|Day Low/High||61.53 / 62.54|
|52 Wk Low/High||43.63 / 69.29|
The PC giants said they now expect Intel CPU shortages to continue into 2020, with Dell indicating costlier CPUs are now also affected. That could spell a bigger opening for AMD.
During a talk with TheStreet, AMD exec Forrest Norrod highlighted new supercomputer deals and an expanded partnership with AWS. He also suggested AMD's next-gen server CPUs will deliver healthy performance gains.
Third quarter earnings season is down to the really nitty gritty. That said, there are still quite a few well known (to the public) retailers set to bring up the rear.
Though Nvidia's sales guidance was below expectations, management indicates that sales to desktop gamers and cloud giants will be strong this quarter.
CEO Jensen Huang has built a better mousetrap. Or mousetraps.
Cloud demand trends, gaming GPU sales and Mellanox deal commentary are among the things to watch as Nvidia reports.
Caterpillar is a prime example.
Whereas Intel is charging far less per CPU core for its latest high-end desktop CPUs relative to a year ago, AMD is going in a different direction with its newest offerings.
If an investor were dead set committed to purchasing these shares, my inclination would be to wait for the noted type of selloff.
The mobile chip and patent-licensing giant delivered better-than-feared results and guidance, and talked up 5G's expected impact on its chip business next year.
Investors must understand that the narrative around trade with China has evolved as the two sides work on a 'Phase One' mini-trade deal, but this is about much more than that.
Stemline Therapeutics and Entercom Communications seem to have stabilized after notable declines late in the summer.
Though major chip suppliers shared both good and bad news in October, on the whole the positives outweighed the negatives.
This firm is operating at a level many thought that it would never see again.
The stocks of many companies anticipated a more stringent series of tariffs and we didn't get them.
Continued speculative interest in individual stocks and small-caps kept a bid under the market most of the week.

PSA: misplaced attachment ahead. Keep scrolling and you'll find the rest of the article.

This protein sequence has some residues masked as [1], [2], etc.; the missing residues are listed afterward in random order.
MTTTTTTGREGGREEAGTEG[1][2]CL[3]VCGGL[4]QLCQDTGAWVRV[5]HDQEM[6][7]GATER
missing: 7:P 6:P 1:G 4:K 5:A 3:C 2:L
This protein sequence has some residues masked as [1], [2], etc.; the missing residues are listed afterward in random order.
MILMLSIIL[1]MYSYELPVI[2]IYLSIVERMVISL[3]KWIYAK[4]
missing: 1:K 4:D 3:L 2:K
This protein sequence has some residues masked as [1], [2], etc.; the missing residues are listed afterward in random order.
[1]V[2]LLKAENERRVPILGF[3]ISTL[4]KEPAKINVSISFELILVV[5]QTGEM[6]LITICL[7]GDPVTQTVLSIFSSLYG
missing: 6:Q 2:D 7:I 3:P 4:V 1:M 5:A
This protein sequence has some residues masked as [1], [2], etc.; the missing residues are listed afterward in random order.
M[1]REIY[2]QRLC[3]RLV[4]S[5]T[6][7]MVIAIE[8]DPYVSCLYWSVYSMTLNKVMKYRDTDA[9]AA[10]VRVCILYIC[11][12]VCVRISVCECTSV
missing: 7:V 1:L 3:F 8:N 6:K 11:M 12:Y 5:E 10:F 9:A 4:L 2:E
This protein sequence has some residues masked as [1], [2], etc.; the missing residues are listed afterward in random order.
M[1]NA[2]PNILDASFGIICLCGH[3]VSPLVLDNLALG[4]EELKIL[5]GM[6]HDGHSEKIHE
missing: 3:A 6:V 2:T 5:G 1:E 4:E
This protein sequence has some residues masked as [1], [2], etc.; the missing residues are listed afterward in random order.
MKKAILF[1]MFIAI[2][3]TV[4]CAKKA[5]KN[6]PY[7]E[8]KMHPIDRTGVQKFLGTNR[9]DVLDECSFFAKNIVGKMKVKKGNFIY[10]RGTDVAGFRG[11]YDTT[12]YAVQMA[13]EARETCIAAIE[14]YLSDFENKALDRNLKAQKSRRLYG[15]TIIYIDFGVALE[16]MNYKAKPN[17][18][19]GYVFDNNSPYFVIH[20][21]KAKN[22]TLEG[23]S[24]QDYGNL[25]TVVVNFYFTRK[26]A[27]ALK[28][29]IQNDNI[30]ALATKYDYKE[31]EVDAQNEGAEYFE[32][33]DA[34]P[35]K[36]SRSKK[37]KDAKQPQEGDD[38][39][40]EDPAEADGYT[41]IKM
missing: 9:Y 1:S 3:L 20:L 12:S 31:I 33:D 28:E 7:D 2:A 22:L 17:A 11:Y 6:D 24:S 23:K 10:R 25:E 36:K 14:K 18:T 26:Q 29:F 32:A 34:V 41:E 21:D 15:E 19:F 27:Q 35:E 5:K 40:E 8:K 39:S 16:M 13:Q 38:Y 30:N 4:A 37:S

Intel suggests the recent slowdown it's seen in demand from cloud clients is ending, and Amazon's latest capital spending numbers support this claim.
What's been most impressive lately has been the overall improvement in the charts.
Do I want to buy equity here? I have enough exposure to the semis as whole right now.
Let's look closely at the charts and indicators.
Dow chemicals are finding a bottom, higher-yielding stocks are trading well, macro is improving and the consumer is getting stronger.
Tesla and Lam Research are soaring post-earnings, while Twitter is plunging. Here's a look at what's driving the moves.
Large-cap equity indices over a month have churned on lackluster interest outside of the high-frequency crowd, and the trucking and rail sectors are outperforming the indices this month.
The GPU giant has steadily grown its addressable market, in part by creating end-to-end solutions that pair its chips with complementary software.
Ignore the macro arguments that are having no impact and focus on price action in individual stocks.
There is a good foundation for more positive action in the week ahead.
The constant viewing of charts encourages objectivity and selectivity.
Let's hope the blacklisting of eight companies supplying surveillance equipment to the Chinese state is not just another chip on the U.S.-China trade negotiating table.